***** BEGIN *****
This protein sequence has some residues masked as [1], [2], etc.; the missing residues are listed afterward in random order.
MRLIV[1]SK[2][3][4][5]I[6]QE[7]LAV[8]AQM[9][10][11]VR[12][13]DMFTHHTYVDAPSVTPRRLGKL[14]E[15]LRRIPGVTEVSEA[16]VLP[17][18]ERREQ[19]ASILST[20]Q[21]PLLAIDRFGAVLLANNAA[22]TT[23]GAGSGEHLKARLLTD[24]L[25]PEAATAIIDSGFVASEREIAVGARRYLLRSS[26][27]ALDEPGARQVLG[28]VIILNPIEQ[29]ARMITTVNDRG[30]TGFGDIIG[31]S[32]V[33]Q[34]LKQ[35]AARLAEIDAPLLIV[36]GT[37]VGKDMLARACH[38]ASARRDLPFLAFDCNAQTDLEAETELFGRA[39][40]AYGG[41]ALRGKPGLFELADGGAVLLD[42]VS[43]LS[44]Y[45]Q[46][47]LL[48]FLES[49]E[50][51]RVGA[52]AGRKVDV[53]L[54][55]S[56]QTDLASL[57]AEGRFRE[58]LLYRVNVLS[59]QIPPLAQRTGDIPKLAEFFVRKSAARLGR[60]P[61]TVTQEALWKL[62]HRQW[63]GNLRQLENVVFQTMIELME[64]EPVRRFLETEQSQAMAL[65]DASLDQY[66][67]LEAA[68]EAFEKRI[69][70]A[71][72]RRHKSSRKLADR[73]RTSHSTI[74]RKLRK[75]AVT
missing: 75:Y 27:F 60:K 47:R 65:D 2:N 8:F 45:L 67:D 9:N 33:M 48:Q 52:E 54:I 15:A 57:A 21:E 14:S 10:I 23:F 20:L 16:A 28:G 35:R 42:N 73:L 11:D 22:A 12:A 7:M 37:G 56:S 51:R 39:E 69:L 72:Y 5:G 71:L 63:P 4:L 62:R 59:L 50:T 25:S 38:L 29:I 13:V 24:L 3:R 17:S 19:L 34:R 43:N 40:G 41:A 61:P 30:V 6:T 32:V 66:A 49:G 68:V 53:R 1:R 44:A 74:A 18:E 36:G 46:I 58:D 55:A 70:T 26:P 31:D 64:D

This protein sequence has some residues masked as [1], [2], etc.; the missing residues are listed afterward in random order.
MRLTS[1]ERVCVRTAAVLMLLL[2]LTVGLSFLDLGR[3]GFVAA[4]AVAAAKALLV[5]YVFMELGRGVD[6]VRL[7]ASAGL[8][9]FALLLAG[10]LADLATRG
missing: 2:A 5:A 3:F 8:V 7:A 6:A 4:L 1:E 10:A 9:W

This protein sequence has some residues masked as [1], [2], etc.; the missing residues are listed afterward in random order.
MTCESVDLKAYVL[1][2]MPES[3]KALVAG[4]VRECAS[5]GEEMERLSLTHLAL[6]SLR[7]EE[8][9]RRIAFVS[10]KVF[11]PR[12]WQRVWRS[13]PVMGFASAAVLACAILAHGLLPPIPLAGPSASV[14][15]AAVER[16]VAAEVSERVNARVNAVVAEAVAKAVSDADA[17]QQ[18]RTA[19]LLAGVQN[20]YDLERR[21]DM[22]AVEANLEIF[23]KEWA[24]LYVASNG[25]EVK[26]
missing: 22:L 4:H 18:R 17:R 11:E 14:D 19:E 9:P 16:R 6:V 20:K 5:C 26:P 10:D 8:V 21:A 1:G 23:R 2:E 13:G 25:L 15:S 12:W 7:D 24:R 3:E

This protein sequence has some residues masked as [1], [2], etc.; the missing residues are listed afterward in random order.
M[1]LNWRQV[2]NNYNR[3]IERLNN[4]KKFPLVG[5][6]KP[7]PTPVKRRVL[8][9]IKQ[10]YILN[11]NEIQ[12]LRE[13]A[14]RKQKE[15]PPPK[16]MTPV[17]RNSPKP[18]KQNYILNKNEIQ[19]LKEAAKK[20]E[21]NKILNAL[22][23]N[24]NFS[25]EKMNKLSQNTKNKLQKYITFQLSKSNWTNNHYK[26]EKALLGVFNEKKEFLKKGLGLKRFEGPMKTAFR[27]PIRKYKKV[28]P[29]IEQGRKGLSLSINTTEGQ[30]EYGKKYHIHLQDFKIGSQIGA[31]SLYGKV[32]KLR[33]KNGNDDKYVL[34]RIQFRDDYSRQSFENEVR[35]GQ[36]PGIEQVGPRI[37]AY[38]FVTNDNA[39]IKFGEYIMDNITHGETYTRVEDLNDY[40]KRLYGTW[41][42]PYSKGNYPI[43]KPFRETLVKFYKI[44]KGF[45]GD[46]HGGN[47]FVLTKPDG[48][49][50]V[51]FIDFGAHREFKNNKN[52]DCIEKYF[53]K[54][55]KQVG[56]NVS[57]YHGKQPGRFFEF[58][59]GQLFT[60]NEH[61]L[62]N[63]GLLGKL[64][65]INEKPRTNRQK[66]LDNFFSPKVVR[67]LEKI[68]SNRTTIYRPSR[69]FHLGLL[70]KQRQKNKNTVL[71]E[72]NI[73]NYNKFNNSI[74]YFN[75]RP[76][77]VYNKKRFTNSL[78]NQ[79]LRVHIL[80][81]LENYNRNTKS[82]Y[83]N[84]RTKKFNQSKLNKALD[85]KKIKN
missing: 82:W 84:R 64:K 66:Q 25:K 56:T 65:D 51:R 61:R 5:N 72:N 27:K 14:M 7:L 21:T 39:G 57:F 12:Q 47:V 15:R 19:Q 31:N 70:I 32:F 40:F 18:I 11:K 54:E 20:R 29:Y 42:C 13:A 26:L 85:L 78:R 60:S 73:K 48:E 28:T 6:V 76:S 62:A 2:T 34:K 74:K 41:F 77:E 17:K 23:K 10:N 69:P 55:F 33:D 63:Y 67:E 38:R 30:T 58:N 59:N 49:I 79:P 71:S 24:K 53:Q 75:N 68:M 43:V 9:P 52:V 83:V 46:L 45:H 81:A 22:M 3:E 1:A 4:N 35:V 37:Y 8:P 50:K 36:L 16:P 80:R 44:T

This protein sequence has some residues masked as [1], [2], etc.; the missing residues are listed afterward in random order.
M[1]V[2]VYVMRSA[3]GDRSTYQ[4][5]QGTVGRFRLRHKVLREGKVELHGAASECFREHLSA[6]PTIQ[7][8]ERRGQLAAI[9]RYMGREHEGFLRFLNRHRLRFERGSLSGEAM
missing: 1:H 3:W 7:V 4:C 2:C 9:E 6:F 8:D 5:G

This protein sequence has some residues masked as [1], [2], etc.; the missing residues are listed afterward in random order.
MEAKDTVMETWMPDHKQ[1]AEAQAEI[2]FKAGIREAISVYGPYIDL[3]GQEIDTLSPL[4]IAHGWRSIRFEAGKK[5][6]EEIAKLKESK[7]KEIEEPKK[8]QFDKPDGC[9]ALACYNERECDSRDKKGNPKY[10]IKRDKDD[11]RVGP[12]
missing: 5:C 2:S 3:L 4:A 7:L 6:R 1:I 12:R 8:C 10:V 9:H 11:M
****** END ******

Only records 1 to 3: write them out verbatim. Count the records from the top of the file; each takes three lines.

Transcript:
This protein sequence has some residues masked as [1], [2], etc.; the missing residues are listed afterward in random order.
MRLIV[1]SK[2][3][4][5]I[6]QE[7]LAV[8]AQM[9][10][11]VR[12][13]DMFTHHTYVDAPSVTPRRLGKL[14]E[15]LRRIPGVTEVSEA[16]VLP[17][18]ERREQ[19]ASILST[20]Q[21]PLLAIDRFGAVLLANNAA[22]TT[23]GAGSGEHLKARLLTD[24]L[25]PEAATAIIDSGFVASEREIAVGARRYLLRSS[26][27]ALDEPGARQVLG[28]VIILNPIEQ[29]ARMITTVNDRG[30]TGFGDIIG[31]S[32]V[33]Q[34]LKQ[35]AARLAEIDAPLLIV[36]GT[37]VGKDMLARACH[38]ASARRDLPFLAFDCNAQTDLEAETELFGRA[39][40]AYGG[41]ALRGKPGLFELADGGAVLLD[42]VS[43]LS[44]Y[45]Q[46][47]LL[48]FLES[49]E[50][51]RVGA[52]AGRKVDV[53]L[54][55]S[56]QTDLASL[57]AEGRFRE[58]LLYRVNVLS[59]QIPPLAQRTGDIPKLAEFFVRKSAARLGR[60]P[61]TVTQEALWKL[62]HRQW[63]GNLRQLENVVFQTMIELME[64]EPVRRFLETEQSQAMAL[65]DASLDQY[66][67]LEAA[68]EAFEKRI[69][70]A[71][72]RRHKSSRKLADR[73]RTSHSTI[74]RKLRK[75]AVT
missing: 75:Y 27:F 60:K 47:R 65:D 2:N 8:F 45:L 67:D 9:N 33:M 48:Q 52:E 54:I 15:A 57:A 21:E 14:S 10:I 23:F 20:L 16:A 28:G 35:R 42:N 73:L 11:D 22:A 12:A 7:M 37:G 56:S 51:R 39:E 69:L 72:Y 5:G 71:L 63:P 4:L 62:R 59:L 50:T 25:S 38:L 29:I 13:V 24:L 3:R 17:S 19:L 34:R 43:N 40:G 41:A 61:P 30:V 6:T 32:V 66:A 49:G 68:V 53:R 1:R 44:A 74:A 18:E 36:G 46:I 58:D 55:A 70:T 26:P 31:D 64:D

This protein sequence has some residues masked as [1], [2], etc.; the missing residues are listed afterward in random order.
MRLTS[1]ERVCVRTAAVLMLLL[2]LTVGLSFLDLGR[3]GFVAA[4]AVAAAKALLV[5]YVFMELGRGVD[6]VRL[7]ASAGL[8][9]FALLLAG[10]LADLATRG
missing: 2:A 5:A 3:F 8:V 7:A 6:A 4:L 1:E 10:A 9:W

This protein sequence has some residues masked as [1], [2], etc.; the missing residues are listed afterward in random order.
MTCESVDLKAYVL[1][2]MPES[3]KALVAG[4]VRECAS[5]GEEMERLSLTHLAL[6]SLR[7]EE[8][9]RRIAFVS[10]KVF[11]PR[12]WQRVWRS[13]PVMGFASAAVLACAILAHGLLPPIPLAGPSASV[14][15]AAVER[16]VAAEVSERVNARVNAVVAEAVAKAVSDADA[17]QQ[18]RTA[19]LLAGVQN[20]YDLERR[21]DM[22]AVEANLEIF[23]KEWA[24]LYVASNG[25]EVK[26]
missing: 22:L 4:H 18:R 17:R 11:E 14:D 19:E 9:P 16:R 6:V 20:K 5:C 26:P 10:D 8:V 21:A 1:G 23:R 2:E 13:G 25:L 15:S 12:W 7:D 24:R 3:E